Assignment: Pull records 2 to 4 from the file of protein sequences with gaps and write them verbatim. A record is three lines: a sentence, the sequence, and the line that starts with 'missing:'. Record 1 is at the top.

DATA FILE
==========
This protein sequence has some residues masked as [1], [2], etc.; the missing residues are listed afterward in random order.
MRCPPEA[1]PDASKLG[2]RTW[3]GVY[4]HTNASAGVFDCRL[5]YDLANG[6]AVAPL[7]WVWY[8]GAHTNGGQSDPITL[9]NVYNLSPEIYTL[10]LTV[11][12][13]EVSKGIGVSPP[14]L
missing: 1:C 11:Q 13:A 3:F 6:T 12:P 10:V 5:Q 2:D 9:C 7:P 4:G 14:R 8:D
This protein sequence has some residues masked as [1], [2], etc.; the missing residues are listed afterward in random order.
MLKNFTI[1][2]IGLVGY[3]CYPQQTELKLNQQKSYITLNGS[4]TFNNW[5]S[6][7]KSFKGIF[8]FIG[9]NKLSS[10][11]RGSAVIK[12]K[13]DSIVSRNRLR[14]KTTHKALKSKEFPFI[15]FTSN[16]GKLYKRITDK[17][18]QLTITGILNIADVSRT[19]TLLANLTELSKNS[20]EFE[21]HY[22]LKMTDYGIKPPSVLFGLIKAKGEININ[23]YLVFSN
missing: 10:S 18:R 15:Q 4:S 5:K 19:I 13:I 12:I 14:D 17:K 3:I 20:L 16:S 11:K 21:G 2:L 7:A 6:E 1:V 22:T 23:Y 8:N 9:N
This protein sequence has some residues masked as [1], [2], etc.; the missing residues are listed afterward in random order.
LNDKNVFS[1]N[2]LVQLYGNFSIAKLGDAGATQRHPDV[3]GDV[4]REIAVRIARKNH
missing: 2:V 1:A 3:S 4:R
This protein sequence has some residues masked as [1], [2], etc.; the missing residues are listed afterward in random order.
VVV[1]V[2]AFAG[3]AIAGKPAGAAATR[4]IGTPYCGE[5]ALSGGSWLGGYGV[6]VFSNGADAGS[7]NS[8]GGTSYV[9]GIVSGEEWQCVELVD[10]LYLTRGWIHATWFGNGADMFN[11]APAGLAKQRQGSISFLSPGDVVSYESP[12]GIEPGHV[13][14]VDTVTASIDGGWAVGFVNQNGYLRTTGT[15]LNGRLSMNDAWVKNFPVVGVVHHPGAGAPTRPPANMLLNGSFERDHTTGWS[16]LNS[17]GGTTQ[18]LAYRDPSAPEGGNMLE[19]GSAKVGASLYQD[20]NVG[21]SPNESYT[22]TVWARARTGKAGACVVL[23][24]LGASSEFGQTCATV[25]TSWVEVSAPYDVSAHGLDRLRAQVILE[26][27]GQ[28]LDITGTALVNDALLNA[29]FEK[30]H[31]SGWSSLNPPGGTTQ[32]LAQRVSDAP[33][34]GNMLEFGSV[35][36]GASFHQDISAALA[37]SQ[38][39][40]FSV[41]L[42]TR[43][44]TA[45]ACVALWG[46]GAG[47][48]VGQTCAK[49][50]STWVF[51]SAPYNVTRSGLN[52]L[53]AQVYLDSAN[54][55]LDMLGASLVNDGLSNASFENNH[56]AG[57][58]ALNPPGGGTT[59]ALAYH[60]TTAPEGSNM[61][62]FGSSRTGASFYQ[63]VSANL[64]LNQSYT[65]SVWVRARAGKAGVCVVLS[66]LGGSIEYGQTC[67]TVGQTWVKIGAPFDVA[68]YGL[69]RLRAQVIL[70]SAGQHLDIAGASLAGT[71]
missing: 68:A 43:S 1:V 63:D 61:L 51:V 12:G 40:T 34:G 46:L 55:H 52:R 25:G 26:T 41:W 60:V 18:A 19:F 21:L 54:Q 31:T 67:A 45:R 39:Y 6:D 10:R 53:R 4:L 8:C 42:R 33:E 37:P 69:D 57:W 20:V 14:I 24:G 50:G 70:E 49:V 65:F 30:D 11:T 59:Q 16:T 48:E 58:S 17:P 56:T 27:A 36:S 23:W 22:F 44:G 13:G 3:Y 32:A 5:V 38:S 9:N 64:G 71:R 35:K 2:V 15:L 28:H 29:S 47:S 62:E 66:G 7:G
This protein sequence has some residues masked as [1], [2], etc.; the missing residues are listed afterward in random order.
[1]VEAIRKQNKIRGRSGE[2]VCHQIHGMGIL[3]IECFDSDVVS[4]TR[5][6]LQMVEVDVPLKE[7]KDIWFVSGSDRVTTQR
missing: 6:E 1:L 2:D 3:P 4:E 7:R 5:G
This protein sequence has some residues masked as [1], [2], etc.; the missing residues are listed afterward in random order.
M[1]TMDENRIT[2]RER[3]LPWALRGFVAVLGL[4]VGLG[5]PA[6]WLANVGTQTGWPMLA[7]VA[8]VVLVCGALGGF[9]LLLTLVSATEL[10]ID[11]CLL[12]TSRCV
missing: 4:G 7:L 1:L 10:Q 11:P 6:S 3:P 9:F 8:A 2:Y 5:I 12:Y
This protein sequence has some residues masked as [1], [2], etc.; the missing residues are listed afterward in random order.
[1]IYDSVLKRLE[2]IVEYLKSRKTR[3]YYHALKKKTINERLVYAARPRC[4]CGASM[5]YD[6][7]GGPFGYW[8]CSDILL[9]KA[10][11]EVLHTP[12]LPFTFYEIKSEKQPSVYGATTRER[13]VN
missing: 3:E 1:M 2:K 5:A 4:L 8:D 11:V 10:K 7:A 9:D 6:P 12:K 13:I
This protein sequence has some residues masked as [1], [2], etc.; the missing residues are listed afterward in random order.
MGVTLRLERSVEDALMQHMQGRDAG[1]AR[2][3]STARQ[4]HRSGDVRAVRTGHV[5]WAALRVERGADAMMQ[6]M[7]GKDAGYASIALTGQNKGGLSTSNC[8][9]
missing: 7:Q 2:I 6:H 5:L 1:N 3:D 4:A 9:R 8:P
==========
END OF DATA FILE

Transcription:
This protein sequence has some residues masked as [1], [2], etc.; the missing residues are listed afterward in random order.
MLKNFTI[1][2]IGLVGY[3]CYPQQTELKLNQQKSYITLNGS[4]TFNNW[5]S[6][7]KSFKGIF[8]FIG[9]NKLSS[10][11]RGSAVIK[12]K[13]DSIVSRNRLR[14]KTTHKALKSKEFPFI[15]FTSN[16]GKLYKRITDK[17][18]QLTITGILNIADVSRT[19]TLLANLTELSKNS[20]EFE[21]HY[22]LKMTDYGIKPPSVLFGLIKAKGEININ[23]YLVFSN
missing: 10:S 18:R 15:Q 4:S 5:K 19:I 13:I 12:I 14:D 17:K 3:I 20:L 16:S 11:K 21:G 2:L 7:A 6:E 1:V 22:T 23:Y 8:N 9:N
This protein sequence has some residues masked as [1], [2], etc.; the missing residues are listed afterward in random order.
LNDKNVFS[1]N[2]LVQLYGNFSIAKLGDAGATQRHPDV[3]GDV[4]REIAVRIARKNH
missing: 2:V 1:A 3:S 4:R
This protein sequence has some residues masked as [1], [2], etc.; the missing residues are listed afterward in random order.
VVV[1]V[2]AFAG[3]AIAGKPAGAAATR[4]IGTPYCGE[5]ALSGGSWLGGYGV[6]VFSNGADAGS[7]NS[8]GGTSYV[9]GIVSGEEWQCVELVD[10]LYLTRGWIHATWFGNGADMFN[11]APAGLAKQRQGSISFLSPGDVVSYESP[12]GIEPGHV[13][14]VDTVTASIDGGWAVGFVNQNGYLRTTGT[15]LNGRLSMNDAWVKNFPVVGVVHHPGAGAPTRPPANMLLNGSFERDHTTGWS[16]LNS[17]GGTTQ[18]LAYRDPSAPEGGNMLE[19]GSAKVGASLYQD[20]NVG[21]SPNESYT[22]TVWARARTGKAGACVVL[23][24]LGASSEFGQTCATV[25]TSWVEVSAPYDVSAHGLDRLRAQVILE[26][27]GQ[28]LDITGTALVNDALLNA[29]FEK[30]H[31]SGWSSLNPPGGTTQ[32]LAQRVSDAP[33][34]GNMLEFGSV[35][36]GASFHQDISAALA[37]SQ[38][39][40]FSV[41]L[42]TR[43][44]TA[45]ACVALWG[46]GAG[47][48]VGQTCAK[49][50]STWVF[51]SAPYNVTRSGLN[52]L[53]AQVYLDSAN[54][55]LDMLGASLVNDGLSNASFENNH[56]AG[57][58]ALNPPGGGTT[59]ALAYH[60]TTAPEGSNM[61][62]FGSSRTGASFYQ[63]VSANL[64]LNQSYT[65]SVWVRARAGKAGVCVVLS[66]LGGSIEYGQTC[67]TVGQTWVKIGAPFDVA[68]YGL[69]RLRAQVIL[70]SAGQHLDIAGASLAGT[71]
missing: 68:A 43:S 1:V 63:D 61:L 51:V 12:G 40:T 34:G 46:L 55:H 52:R 25:G 26:T 41:W 60:V 18:A 19:F 21:L 54:Q 31:T 67:A 45:R 39:Y 6:D 10:R 53:R 4:L 8:C 42:R 33:E 37:P 69:D 57:W 20:V 14:I 24:G 50:G 70:E 49:V 65:F 30:D 11:T 59:Q 16:T 48:E 58:S 17:P 56:T 27:A 36:S 23:W 22:F 44:G 13:G 3:Y 32:A 5:V 38:S 9:N 64:G 71:R 35:K 2:V 15:L 28:H 29:S 47:S 62:E 66:G 7:G